Do you play ethnic music, such as Jewish, Italian, Norwegian or Hawaiian?

Yes, absolutely!


What do you wear?

Most of the time, we perform in black tuxedos with classic white shirts/black bow ties, or modern black shirts with long silver ties. Other options include matching black suits, sport coats w jacket & tie, business casual, sports casual, and Hawaii shirts.


Does your group get too loud for small spaces, or sensitive ears?

No, not unless the people in charge who are paying for my service want it that way, and are happy with our playing volume. I ALWAYS check in with my clients throughout the evening to be sure they are satisfied with the level of our sound, and whether we are too loud or not loud enough. I respond immediately if they ask me to turn the volume down. (see below) We have had 5 pieces playing in a room seating only 50 guests, and not been too loud for them.

A side note about sound volume: There is often a divide between the interests of dancers and the interest of “talkers”. Sometimes, both interests can coincide. If possible, plan to utilize some of the venue space for a seating area that is more suitable for conversation, away from the dance floor, and try to seat those who want to talk more than dance, furthest from the band.

If a successful dance party is an important element for your event, remember that modern dancers usually want and need to have a strong music level to keep them on the floor. When a request to turn the volume down comes right at the peak of the dance momentum, it may (and has) emptied the floor. Or, if the crowd is lingering at a bar in the adjoining room or foyer, they will really need to hear the band coming through loud and clear from the next room, as incentive to get back to dance. (See question #15!) So as always, the sound volume is a matter of delicate balance, which factors into the over-all goal achievement. We’re proud to be able to handle the issue wisely, and graciously.


Do you provide music for ceremonies?

Absolutely! Typically, I play piano, and or guitar and organ. I sing any pieces that are necessary, including classical standards, and I accompany other vocalists as well. Sometimes a flute player joins me to make a piano/flute or guitar/flute ensemble. Another variation is to add a trumpet. If you prefer the sound of string quartets or harpists, I have excellent references.


What do we provide for the band in terms of food and beverages?

Food and beverage provisions for us are the norm. Our work time is usually 7-9 hours including load in, setup, tear down and travel. Therefore, our clients usually include us in their meal count – either plated or buffet. Alternatively, arrangements are made with adjacent restaurants, such as Newcastle’s “Calcutta’s” bar and grill, for ordering from their menus.  Bar refreshments on our break is appreciated after working 80-90 minute high-energy, non-stop sets.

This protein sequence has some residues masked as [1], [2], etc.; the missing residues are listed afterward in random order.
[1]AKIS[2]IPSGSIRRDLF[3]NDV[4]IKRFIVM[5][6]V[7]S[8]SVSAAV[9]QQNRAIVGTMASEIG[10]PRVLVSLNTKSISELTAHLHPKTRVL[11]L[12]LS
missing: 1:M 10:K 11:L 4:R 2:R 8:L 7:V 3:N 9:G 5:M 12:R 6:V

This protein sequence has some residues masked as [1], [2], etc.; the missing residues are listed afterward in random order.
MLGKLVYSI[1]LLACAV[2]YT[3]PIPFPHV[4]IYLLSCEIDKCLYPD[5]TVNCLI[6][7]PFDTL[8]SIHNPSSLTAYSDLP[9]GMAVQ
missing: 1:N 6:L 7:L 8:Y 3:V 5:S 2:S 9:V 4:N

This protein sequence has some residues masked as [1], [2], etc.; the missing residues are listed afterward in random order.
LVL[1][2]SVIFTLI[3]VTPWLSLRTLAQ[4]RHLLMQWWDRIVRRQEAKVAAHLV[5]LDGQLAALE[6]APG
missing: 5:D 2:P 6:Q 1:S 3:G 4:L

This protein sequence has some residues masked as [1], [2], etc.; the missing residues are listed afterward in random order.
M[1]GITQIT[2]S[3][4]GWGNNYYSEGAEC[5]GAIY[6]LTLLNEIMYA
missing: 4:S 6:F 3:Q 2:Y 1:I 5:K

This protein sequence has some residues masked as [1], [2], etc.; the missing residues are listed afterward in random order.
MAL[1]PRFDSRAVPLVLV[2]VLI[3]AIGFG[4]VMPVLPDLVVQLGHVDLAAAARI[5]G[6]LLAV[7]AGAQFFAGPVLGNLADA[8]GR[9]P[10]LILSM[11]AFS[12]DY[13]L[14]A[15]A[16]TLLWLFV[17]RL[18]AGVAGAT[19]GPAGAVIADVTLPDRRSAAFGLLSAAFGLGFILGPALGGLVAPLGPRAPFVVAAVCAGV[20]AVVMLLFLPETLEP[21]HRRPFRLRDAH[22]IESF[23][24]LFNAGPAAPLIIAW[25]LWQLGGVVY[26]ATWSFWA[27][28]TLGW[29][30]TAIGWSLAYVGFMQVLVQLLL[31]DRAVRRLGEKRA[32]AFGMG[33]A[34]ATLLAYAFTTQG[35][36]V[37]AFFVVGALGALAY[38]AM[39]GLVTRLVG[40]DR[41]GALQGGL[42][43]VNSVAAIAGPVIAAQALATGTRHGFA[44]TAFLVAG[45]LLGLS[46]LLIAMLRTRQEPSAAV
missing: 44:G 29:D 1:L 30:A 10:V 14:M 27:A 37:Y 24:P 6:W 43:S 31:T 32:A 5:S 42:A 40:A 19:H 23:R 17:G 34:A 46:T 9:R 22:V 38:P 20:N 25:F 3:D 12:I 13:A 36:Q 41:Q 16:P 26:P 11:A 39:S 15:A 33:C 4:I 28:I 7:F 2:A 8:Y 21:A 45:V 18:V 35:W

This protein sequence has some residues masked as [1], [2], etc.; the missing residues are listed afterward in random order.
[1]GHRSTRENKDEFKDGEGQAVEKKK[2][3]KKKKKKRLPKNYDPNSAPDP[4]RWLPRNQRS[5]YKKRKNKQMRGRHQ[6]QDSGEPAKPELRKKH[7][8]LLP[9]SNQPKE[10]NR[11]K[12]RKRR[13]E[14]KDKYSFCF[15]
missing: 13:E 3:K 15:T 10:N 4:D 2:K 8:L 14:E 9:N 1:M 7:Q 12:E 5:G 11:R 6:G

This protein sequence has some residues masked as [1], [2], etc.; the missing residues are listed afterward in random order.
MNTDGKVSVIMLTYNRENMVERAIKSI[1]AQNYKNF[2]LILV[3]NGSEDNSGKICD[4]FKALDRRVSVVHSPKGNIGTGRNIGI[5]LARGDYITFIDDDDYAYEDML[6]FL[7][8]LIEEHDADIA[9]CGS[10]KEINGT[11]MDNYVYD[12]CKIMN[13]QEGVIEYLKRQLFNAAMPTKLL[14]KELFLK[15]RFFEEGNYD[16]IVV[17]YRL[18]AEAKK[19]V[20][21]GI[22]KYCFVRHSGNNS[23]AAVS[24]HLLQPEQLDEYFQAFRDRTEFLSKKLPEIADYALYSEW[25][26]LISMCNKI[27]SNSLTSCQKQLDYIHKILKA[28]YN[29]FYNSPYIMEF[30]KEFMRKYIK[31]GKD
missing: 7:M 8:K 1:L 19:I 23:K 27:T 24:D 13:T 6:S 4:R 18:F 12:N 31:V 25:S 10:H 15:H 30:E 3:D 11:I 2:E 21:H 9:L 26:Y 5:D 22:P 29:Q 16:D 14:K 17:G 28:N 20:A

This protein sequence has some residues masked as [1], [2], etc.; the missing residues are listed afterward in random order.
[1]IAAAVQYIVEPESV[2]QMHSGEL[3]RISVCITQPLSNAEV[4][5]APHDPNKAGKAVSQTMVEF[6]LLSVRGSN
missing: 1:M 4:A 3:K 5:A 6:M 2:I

What are some tips you have to offer from your experience?

    1)  To avoid fragmenting your party by creating distractions for your guests, try not to create a 7-ring circus. Examples:  a separate couch-lounge OUTSIDE, a bar OUTSIDE, food/dessert vending trucks OUTSIDE, cocktail tables OUTSIDE, a photo booth INSIDE down the hall, a video display INSIDE in a separate room, an oxygen bar in one corner, a chocolate fountain in another corner, a scotch bar INSIDE in a separate area. Imagine what all these items (nice as they are) will do to detract from a dance party.
    2.) When possible, never have a bar away from the band and dance floor. Bars always draw people to it, where they get involved in conversation or just wait their turn in line. When this happens, guests will be removed from where the music is, miss many great songs, and be cut off from the flow and momentum we create.  The simple recipe for success is, keep dancing and drinking in close proximity to each other.
    3) Keep speeches and toasts brief. If possible, incorporate them into the latter part of the dinner hour, when the audience is seated and focused. The longer your guests sit or stand and wait to get moving, the more lethargic they become. Plus, the musicians’ time you’ve paid for is shortened by talking.
    4) Whenever possible, allow for a 5-hour reception, minimum – from cocktail hour (1 hr) through dinner (1hr+) and dancing (3 hrs.)  Start as early as possible for a not-so-late ending, so most people can stay and enjoy the flow.  The MB Band has so much music to share, the longer you experience it, the happier and more impressed everyone will be!
    4) If you are thinking about hiring a dj with a live band (as strange as this idea may seem), consider the drawbacks outlined in Question 25.